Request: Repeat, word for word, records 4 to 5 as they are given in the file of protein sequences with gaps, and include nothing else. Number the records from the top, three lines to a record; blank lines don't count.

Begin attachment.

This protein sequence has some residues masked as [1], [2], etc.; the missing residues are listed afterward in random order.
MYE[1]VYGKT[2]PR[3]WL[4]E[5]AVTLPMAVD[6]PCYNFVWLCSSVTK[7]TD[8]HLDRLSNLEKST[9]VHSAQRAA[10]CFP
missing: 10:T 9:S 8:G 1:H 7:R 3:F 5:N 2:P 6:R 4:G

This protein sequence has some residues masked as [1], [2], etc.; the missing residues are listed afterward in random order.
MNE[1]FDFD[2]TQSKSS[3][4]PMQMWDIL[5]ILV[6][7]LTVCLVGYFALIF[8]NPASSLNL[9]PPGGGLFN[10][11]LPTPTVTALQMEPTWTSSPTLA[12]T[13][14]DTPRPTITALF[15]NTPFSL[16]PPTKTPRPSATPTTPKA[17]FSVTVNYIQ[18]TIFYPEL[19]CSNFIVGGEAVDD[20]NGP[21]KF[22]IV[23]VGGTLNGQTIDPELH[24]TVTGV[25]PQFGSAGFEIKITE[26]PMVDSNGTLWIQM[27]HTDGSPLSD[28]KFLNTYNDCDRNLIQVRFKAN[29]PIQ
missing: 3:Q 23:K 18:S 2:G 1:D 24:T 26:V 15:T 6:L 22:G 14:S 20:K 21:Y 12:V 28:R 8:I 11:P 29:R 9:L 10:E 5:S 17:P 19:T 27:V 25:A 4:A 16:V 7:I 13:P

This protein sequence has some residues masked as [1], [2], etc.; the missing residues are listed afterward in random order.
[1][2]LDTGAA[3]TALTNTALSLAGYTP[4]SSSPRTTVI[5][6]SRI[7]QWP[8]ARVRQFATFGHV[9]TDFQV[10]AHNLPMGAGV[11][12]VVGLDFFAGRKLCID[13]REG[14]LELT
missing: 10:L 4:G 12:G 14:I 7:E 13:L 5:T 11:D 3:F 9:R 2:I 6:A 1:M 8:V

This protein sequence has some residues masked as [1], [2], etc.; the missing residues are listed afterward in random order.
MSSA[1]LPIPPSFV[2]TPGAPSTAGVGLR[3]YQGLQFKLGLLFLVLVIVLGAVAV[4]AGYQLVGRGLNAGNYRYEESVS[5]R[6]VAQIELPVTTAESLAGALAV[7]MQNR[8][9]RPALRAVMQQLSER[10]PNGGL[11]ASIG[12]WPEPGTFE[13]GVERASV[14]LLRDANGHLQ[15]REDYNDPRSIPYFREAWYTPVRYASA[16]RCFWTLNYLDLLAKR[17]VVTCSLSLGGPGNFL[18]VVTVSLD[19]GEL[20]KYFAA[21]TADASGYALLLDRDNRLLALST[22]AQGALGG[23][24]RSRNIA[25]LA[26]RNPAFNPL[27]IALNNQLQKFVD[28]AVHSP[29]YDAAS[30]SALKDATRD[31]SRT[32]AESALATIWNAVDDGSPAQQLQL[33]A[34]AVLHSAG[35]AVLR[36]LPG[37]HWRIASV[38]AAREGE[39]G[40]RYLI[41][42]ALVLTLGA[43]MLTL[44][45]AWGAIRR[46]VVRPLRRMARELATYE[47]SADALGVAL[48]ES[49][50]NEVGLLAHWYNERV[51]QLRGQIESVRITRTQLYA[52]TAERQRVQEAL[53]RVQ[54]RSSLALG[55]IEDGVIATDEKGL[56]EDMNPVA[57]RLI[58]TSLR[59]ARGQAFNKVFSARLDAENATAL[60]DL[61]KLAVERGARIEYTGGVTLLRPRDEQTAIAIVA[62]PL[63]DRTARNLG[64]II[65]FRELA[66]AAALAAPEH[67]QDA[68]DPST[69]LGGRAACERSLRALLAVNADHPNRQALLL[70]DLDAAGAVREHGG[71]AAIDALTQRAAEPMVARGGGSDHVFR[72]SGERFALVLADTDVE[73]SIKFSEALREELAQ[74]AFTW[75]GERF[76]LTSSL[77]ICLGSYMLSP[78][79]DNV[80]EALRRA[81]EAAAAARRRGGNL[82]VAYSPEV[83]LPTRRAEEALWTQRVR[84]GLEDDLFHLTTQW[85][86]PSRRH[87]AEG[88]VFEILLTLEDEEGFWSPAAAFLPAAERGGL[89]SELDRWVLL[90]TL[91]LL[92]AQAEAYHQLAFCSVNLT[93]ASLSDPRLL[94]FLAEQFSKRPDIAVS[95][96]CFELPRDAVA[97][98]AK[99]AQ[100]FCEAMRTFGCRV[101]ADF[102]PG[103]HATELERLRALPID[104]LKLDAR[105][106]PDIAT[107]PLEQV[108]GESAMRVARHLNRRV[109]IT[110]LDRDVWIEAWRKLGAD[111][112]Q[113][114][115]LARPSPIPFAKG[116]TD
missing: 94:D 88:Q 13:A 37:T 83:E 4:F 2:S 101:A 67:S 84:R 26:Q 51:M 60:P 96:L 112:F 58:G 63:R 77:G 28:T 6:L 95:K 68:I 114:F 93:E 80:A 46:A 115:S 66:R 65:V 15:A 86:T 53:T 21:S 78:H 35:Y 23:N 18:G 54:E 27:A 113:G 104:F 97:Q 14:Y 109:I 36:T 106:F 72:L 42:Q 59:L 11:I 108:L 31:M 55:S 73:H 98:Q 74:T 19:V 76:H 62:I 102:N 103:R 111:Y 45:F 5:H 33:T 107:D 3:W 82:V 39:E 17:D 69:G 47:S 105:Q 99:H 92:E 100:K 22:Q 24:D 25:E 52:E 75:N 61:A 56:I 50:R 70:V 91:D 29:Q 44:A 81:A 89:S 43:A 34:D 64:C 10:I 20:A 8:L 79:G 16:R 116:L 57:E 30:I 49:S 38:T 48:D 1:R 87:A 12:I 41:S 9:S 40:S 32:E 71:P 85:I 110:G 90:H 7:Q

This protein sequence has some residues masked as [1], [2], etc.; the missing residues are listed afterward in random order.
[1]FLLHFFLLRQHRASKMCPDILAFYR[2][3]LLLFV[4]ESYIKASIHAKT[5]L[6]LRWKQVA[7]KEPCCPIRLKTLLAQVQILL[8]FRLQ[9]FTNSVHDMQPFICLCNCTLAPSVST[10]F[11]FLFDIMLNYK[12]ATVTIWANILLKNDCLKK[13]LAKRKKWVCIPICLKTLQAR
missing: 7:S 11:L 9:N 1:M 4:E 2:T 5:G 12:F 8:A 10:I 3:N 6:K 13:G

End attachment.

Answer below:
This protein sequence has some residues masked as [1], [2], etc.; the missing residues are listed afterward in random order.
MSSA[1]LPIPPSFV[2]TPGAPSTAGVGLR[3]YQGLQFKLGLLFLVLVIVLGAVAV[4]AGYQLVGRGLNAGNYRYEESVS[5]R[6]VAQIELPVTTAESLAGALAV[7]MQNR[8][9]RPALRAVMQQLSER[10]PNGGL[11]ASIG[12]WPEPGTFE[13]GVERASV[14]LLRDANGHLQ[15]REDYNDPRSIPYFREAWYTPVRYASA[16]RCFWTLNYLDLLAKR[17]VVTCSLSLGGPGNFL[18]VVTVSLD[19]GEL[20]KYFAA[21]TADASGYALLLDRDNRLLALST[22]AQGALGG[23][24]RSRNIA[25]LA[26]RNPAFNPL[27]IALNNQLQKFVD[28]AVHSP[29]YDAAS[30]SALKDATRD[31]SRT[32]AESALATIWNAVDDGSPAQQLQL[33]A[34]AVLHSAG[35]AVLR[36]LPG[37]HWRIASV[38]AAREGE[39]G[40]RYLI[41][42]ALVLTLGA[43]MLTL[44][45]AWGAIRR[46]VVRPLRRMARELATYE[47]SADALGVAL[48]ES[49][50]NEVGLLAHWYNERV[51]QLRGQIESVRITRTQLYA[52]TAERQRVQEAL[53]RVQ[54]RSSLALG[55]IEDGVIATDEKGL[56]EDMNPVA[57]RLI[58]TSLR[59]ARGQAFNKVFSARLDAENATAL[60]DL[61]KLAVERGARIEYTGGVTLLRPRDEQTAIAIVA[62]PL[63]DRTARNLG[64]II[65]FRELA[66]AAALAAPEH[67]QDA[68]DPST[69]LGGRAACERSLRALLAVNADHPNRQALLL[70]DLDAAGAVREHGG[71]AAIDALTQRAAEPMVARGGGSDHVFR[72]SGERFALVLADTDVE[73]SIKFSEALREELAQ[74]AFTW[75]GERF[76]LTSSL[77]ICLGSYMLSP[78][79]DNV[80]EALRRA[81]EAAAAARRRGGNL[82]VAYSPEV[83]LPTRRAEEALWTQRVR[84]GLEDDLFHLTTQW[85][86]PSRRH[87]AEG[88]VFEILLTLEDEEGFWSPAAAFLPAAERGGL[89]SELDRWVLL[90]TL[91]LL[92]AQAEAYHQLAFCSVNLT[93]ASLSDPRLL[94]FLAEQFSKRPDIAVS[95][96]CFELPRDAVA[97][98]AK[99]AQ[100]FCEAMRTFGCRV[101]ADF[102]PG[103]HATELERLRALPID[104]LKLDAR[105][106]PDIAT[107]PLEQV[108]GESAMRVARHLNRRV[109]IT[110]LDRDVWIEAWRKLGAD[111][112]Q[113][114][115]LARPSPIPFAKG[116]TD
missing: 94:D 88:Q 13:A 37:T 83:E 4:F 2:S 101:A 67:S 84:R 26:Q 51:M 60:P 96:L 112:F 58:G 63:R 77:G 28:T 6:L 95:K 68:I 114:F 93:E 80:A 46:A 115:S 66:R 65:V 15:A 86:T 53:T 21:S 78:H 35:Y 23:N 18:G 54:E 27:A 113:G 104:F 97:Q 14:Y 109:I 36:T 106:F 72:L 42:Q 59:L 11:I 108:L 31:M 55:S 73:H 98:Q 74:T 19:V 76:H 62:I 102:N 103:R 111:Y 45:F 5:H 33:T 107:D 3:W 82:V 39:E 17:D 69:G 47:S 105:Q 99:H 92:E 100:K 22:Q 24:D 25:E 52:E 75:N 61:A 56:I 50:R 70:V 91:D 29:Q 44:A 81:A 89:S 43:A 34:D 64:C 10:I 20:A 8:L 79:G 16:R 116:L 57:E 30:I 49:S 38:T 48:D 1:R 87:A 12:I 41:S 9:S 40:S 32:E 71:P 85:I 110:G 90:H 7:Q

This protein sequence has some residues masked as [1], [2], etc.; the missing residues are listed afterward in random order.
[1]FLLHFFLLRQHRASKMCPDILAFYR[2][3]LLLFV[4]ESYIKASIHAKT[5]L[6]LRWKQVA[7]KEPCCPIRLKTLLAQVQILL[8]FRLQ[9]FTNSVHDMQPFICLCNCTLAPSVST[10]F[11]FLFDIMLNYK[12]ATVTIWANILLKNDCLKK[13]LAKRKKWVCIPICLKTLQAR
missing: 7:S 11:L 9:N 1:M 4:E 2:T 5:G 12:F 8:A 10:I 3:N 6:K 13:G